We carried on, and things just got better and better. Almost immediately downstream of the bridge that large trib we seen earlier came in almost doubling the flow and the river stepped up a bit to mainly class IV. The best thing, however, would be our reception to Gembogl Station itself. I fell slightly behind with Ari as I done some filming and tried to give a kid a ride on my kayak, but when we rounded the final corner before the bridge I couldn't believe my eyes. The banks of the river were literally full of people, I am talking close to 1,000 people. The news of our presence had passed us while we stopped at the small bridge and the town was buzzing with anticipation. The school had emptied and the cheering was almost deafening. We knew there was a low log-bridge downstream and thought we'd be taking out above it, but getting caught up in the moment I thought about flipping over and floating under it then rolling up downstream. I bounced the idea off Matt who was sitting on the opposite side of the river, with a better vantage point I was hoping. He gave me a 'shrug/nod', I took this as a 'solid yes' and pulled back out into the current. Floating down children were cheering while they chased me and concerned adults urged me to come to the side. As I approached the log there was plenty of room to float under so I tucked up and flipped upside down. I gave myself plenty of time to clear the log, but just before I was about to roll I smashed into some submerged rocks. I rolled up all good and the pain in my shoulder wained to the overwhelming excitement and adoration that the locals were showering us in. Matt and Barny followed suit, both hitting the rocks but were un-phased as the whole experience was so awesome. That said, none of us were that keen on doing it again.

Ducking under the log, this is actually from the next day where we didn't
completely turn over. Didnt want to hit the rocks again!
Again the next day, still a lot of people on the banks but
nothing compared to the first day.

We had to keep our guard up though, so once we took off the river we quickly jammed our gear onto the Hilux and drove back towards to where we met Toni earlier, to the Gembogl Orphans Resource Centre. This was a facility managed by Willie and his partner Pat, which provides shelter, funding, support and anything else they could to help support the numerous orphans in the area as a result of aids. This place was beautiful, like a piece of paradise tucked up in the PNG Highlands. We were assured that our gear wouldn't be messed with and we were free to explore the area. Toni had pulled through and then some! So we hung out our gear and then spent the afternoon hanging out in probably the most relaxed fashion of the whole trip. Matt, Ari and myself walked across and hung out with some children at the neighbouring school and Barny talked the afternoon away with Willie and some other interested people. 

 Just a few of the spectators, they love New Zealand

 This hoard of children chased us for like a kilometre

 Throwing the local kids around

So we hung out our gear and then spent the afternoon hanging out in probably the most relaxed fashion of the whole trip. Matt, Ari and myself walked across and hung out with some children at the neighbouring school and Barny talked the afternoon away with Willie and some other interested people.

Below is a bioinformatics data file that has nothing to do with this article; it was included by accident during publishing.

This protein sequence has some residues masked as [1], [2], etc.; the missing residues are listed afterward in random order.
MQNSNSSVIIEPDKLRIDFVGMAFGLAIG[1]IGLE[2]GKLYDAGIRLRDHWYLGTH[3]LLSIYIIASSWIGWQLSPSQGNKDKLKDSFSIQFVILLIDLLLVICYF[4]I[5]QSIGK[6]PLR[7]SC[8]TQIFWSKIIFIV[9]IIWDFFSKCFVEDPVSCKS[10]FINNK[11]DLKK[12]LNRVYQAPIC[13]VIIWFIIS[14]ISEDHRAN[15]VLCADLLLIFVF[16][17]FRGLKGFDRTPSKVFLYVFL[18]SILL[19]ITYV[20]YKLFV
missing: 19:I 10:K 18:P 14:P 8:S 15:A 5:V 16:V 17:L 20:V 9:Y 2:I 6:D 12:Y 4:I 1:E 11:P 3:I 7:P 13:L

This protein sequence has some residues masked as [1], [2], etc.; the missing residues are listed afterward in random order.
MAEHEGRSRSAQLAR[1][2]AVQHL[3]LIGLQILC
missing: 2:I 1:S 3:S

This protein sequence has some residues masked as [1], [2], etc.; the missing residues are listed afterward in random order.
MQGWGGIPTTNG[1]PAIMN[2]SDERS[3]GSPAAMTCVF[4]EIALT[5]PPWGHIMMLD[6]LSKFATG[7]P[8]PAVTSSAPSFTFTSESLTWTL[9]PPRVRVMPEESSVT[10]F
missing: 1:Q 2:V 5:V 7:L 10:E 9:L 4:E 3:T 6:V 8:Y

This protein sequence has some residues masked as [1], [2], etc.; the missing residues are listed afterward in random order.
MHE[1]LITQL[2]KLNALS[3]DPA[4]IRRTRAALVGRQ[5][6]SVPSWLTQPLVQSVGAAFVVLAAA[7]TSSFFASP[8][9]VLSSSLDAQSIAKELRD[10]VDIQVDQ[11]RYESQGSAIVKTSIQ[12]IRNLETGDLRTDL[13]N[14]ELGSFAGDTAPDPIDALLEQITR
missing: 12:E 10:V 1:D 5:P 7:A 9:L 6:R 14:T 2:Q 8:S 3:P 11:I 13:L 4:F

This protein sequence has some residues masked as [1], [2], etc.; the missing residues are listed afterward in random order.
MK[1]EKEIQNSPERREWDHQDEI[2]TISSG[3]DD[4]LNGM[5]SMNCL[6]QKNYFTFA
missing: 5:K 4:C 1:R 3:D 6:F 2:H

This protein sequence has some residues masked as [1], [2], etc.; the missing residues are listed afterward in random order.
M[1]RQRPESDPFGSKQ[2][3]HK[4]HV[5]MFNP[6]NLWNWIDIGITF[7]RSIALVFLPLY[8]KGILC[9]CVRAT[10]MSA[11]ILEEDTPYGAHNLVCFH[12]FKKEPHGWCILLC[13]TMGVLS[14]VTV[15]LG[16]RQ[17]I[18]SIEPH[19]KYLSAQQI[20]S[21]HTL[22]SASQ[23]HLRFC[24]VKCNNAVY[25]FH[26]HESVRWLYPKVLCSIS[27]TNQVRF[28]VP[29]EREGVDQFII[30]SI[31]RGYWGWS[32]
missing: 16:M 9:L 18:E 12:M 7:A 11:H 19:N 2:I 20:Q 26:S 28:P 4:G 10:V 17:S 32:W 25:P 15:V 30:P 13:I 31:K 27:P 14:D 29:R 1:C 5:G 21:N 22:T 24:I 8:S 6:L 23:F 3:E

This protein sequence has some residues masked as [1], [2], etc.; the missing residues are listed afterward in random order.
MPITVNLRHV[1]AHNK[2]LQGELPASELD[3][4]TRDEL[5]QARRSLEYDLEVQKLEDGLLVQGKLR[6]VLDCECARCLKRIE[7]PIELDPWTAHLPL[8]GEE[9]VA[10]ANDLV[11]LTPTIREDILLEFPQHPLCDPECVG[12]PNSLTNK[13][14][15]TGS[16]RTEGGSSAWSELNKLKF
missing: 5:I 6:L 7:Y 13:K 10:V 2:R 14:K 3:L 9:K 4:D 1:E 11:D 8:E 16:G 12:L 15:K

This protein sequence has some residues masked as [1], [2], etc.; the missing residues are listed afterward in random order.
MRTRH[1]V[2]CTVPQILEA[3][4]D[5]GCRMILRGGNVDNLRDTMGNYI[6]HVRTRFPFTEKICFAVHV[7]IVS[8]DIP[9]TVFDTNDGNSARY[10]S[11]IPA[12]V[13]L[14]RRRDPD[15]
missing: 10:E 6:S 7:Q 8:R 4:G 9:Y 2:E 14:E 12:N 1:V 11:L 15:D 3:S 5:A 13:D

You don't need much to live and even have fun, a constant reminder while you're in
 Ari trying to make the kids laught to death?

New toy for the kids

 Stock standard tourist photo?

We were sharing a dorm-style room with some other guests, BSP (Bank of the South Pacific) rural managers, who were very interested in our impression of their area and country. All positive although we both agreed that PNG wasn't for the faint hearted. Next our dinner was served, yes served even though we repeatedly insisted on cooking but Pat (very motherly figure) wouldn't have a bar of it. The meal was great, back-country's with roast potato, rice and something else I'm pretty sure but something wasn't quite right. Where was EVERYONE else. It felt almost like eating in lunch-time detention, not another soul was even audible. So after we crushed the huge amount of food before us, Wild Bill leading the eating charge, I took the dishes with the intention of making sure I done them. I found everyone out the back it an thatched hut where they were cooking on a open fire. Much more our style, but before I would settle it I would do the dishes... Again I failed, Pat dismissing my good intentions like it wasn't even an option. So I sat down for what would be an long evening of cups of tea and talking around the open fire, only interrupted every now and again by someone 'shhhhhhhhh' ing a dog out. The dark slowly crept in and the fire eventually burnt down to an amber glow, it was time to get some much needed sleep as we were hoping to get all the way to Banana Market the next day. The boys went up to the dorm but I decided to sleep in my tent, trading the orchestra of snores for the sounds of the jungle and the calming sound of the river. 

Gembogl Orphanes Resourse Centre - an amazing place where all are welcome

Tomorrow was going to be good... 

Part Two coming soon.

Grand Canyons of the Chimbu - From New Zealand to Kundiawa